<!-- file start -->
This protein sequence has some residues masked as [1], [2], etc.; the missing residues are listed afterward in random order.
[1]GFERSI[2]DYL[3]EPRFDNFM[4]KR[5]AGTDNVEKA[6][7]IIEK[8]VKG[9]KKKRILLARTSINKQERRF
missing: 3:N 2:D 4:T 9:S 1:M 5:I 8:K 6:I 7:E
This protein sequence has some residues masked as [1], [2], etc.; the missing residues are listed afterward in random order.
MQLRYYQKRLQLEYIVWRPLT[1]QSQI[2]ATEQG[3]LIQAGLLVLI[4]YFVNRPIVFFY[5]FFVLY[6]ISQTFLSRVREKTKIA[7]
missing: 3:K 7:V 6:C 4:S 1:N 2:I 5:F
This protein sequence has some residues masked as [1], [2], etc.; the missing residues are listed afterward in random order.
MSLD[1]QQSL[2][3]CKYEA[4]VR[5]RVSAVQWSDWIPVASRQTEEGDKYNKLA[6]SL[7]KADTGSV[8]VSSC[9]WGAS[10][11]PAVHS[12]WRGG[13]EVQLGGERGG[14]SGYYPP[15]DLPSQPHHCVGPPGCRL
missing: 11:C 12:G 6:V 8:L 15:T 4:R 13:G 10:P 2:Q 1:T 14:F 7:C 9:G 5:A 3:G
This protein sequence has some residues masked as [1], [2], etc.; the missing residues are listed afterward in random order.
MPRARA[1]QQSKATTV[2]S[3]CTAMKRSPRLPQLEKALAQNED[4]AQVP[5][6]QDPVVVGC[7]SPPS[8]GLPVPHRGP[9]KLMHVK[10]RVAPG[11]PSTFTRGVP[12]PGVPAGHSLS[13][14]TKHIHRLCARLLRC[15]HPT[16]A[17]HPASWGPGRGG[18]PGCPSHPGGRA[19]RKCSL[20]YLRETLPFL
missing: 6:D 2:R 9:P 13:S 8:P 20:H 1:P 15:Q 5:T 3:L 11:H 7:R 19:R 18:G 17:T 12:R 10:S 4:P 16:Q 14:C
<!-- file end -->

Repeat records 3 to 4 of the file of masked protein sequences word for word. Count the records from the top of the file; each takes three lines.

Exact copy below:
This protein sequence has some residues masked as [1], [2], etc.; the missing residues are listed afterward in random order.
MSLD[1]QQSL[2][3]CKYEA[4]VR[5]RVSAVQWSDWIPVASRQTEEGDKYNKLA[6]SL[7]KADTGSV[8]VSSC[9]WGAS[10][11]PAVHS[12]WRGG[13]EVQLGGERGG[14]SGYYPP[15]DLPSQPHHCVGPPGCRL
missing: 11:C 12:G 6:V 8:L 15:T 4:R 13:G 10:P 2:Q 1:T 14:F 7:C 9:G 5:A 3:G
This protein sequence has some residues masked as [1], [2], etc.; the missing residues are listed afterward in random order.
MPRARA[1]QQSKATTV[2]S[3]CTAMKRSPRLPQLEKALAQNED[4]AQVP[5][6]QDPVVVGC[7]SPPS[8]GLPVPHRGP[9]KLMHVK[10]RVAPG[11]PSTFTRGVP[12]PGVPAGHSLS[13][14]TKHIHRLCARLLRC[15]HPT[16]A[17]HPASWGPGRGG[18]PGCPSHPGGRA[19]RKCSL[20]YLRETLPFL
missing: 6:D 2:R 9:P 13:S 8:P 20:H 1:P 15:Q 5:T 3:L 11:H 7:R 19:R 18:G 17:T 12:R 10:S 4:P 16:Q 14:C